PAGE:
USA Today tweeted this yesterday:
I enjoy polls such as that one. And that one makes for something of a change too. Usually it’s about who hates us. ;-)
….Speaking to French radio station Europe 1 in an interview … Madonna said “antisemitism is at an all-time high” in France and elsewhere in Europe, and likened the atmosphere to the period when German fascism was on the ascent.
“We’re living in crazy times,” the 56-year-old singer said, calling the situation “scary,”….
….“It was a country that embraced everyone and encouraged freedom in every way, shape or form – artistic expression of freedom,” Madonna said. “Now that’s completely gone.
“France was once a country that accepted people of colour, and was a place artists escaped to, whether it was Josephine Baker or Charlie Parker.”….
That commentary has unsurprisingly attracted attention in France. If you click on the picture below, or here, it will take you to the interview. Her words are translated into French, but one can hear her speaking English:
Obviously she has read and heard various things over the years, and knows just enough “dinner party” banter to sound informed. Listening to her throughout her career one has never been able to suppress a feeling that she is the proverbial “mile wide and an inch deep.” You never quite believe she knows nearly as much as she appears to position herself as knowing.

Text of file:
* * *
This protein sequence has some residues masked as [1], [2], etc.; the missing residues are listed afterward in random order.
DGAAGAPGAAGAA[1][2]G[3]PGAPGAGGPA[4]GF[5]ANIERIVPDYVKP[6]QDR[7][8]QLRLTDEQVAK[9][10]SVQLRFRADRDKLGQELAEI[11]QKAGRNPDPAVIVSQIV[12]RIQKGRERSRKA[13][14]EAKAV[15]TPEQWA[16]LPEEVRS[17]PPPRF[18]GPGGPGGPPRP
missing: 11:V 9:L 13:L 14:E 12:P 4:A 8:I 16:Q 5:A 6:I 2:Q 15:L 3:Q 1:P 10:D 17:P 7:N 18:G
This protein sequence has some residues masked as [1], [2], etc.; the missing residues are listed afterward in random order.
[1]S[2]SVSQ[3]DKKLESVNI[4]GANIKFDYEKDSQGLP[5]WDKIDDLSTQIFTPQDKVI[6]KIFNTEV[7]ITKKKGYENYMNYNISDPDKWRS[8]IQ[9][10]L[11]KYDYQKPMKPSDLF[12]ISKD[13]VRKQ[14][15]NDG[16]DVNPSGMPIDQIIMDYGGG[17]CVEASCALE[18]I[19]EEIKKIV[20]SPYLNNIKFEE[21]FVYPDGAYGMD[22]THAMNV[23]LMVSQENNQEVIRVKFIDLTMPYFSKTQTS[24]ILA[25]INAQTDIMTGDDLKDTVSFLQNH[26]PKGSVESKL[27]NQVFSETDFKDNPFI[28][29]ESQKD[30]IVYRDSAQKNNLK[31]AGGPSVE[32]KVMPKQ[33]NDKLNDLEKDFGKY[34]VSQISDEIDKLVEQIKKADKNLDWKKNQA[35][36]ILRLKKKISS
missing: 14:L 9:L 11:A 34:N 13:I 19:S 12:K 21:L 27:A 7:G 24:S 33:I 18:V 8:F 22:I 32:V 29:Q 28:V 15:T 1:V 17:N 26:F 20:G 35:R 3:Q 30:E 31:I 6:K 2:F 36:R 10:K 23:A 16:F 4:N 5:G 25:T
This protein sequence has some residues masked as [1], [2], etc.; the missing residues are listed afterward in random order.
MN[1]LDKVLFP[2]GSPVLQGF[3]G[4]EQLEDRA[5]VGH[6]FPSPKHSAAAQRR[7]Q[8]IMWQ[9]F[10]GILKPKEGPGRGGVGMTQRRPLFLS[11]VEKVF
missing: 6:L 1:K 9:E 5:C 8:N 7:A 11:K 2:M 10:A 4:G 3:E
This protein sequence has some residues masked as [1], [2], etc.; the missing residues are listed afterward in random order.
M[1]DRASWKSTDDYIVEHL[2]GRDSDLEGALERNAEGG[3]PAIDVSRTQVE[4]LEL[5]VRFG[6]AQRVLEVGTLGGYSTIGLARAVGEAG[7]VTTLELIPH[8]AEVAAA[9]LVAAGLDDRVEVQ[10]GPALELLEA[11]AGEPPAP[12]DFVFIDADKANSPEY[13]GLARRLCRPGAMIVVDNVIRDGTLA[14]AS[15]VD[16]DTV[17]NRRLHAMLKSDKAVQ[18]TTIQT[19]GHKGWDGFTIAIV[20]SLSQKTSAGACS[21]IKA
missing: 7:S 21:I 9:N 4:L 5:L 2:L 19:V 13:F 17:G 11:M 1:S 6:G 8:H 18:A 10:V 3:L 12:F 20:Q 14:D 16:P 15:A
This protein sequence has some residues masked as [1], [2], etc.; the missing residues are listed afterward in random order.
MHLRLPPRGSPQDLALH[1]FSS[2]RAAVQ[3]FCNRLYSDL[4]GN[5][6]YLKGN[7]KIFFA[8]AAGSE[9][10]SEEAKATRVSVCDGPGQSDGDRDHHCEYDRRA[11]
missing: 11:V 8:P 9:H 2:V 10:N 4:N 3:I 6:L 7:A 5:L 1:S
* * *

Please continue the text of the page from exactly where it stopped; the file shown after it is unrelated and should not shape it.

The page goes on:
While I was working yesterday, I did what I normally do: I had Twitter open to the side on my iPad. I check it occasionally. Usually I do so when I stop for a writing break, but sometimes I just glance over at it.
That latter is a bad habit.
What a strange “social media” day yesterday was (to me, anyway).
Happy Sunday! I stumbled on this yesterday. Back on Friday, a 21 year old commentator in Britain’s Independent newspaper shared this Fifty Shades analysis:
Evidently this now needs pointing out: both Mr. Grey and Anastasia are – let us recall – fictional. That means they are not real people. Insofar as I understand it, the books are novels, not biography.
Monday, news outlets here in the United Kingdom reported that Wiltshire (our English county) police had “investigated” a newsagent in the small town of Corsham. The shop had sold copies of Charlie Hebdo, and an officer had visited and requested the names of customers who’d bought it. The Guardian explains:
Wiltshire police confirmed that one of their officers visited a newsagent in Corsham, Wiltshire, to ask for the names of four customers who ordered the commemorative “survivors’ issue” of the magazine.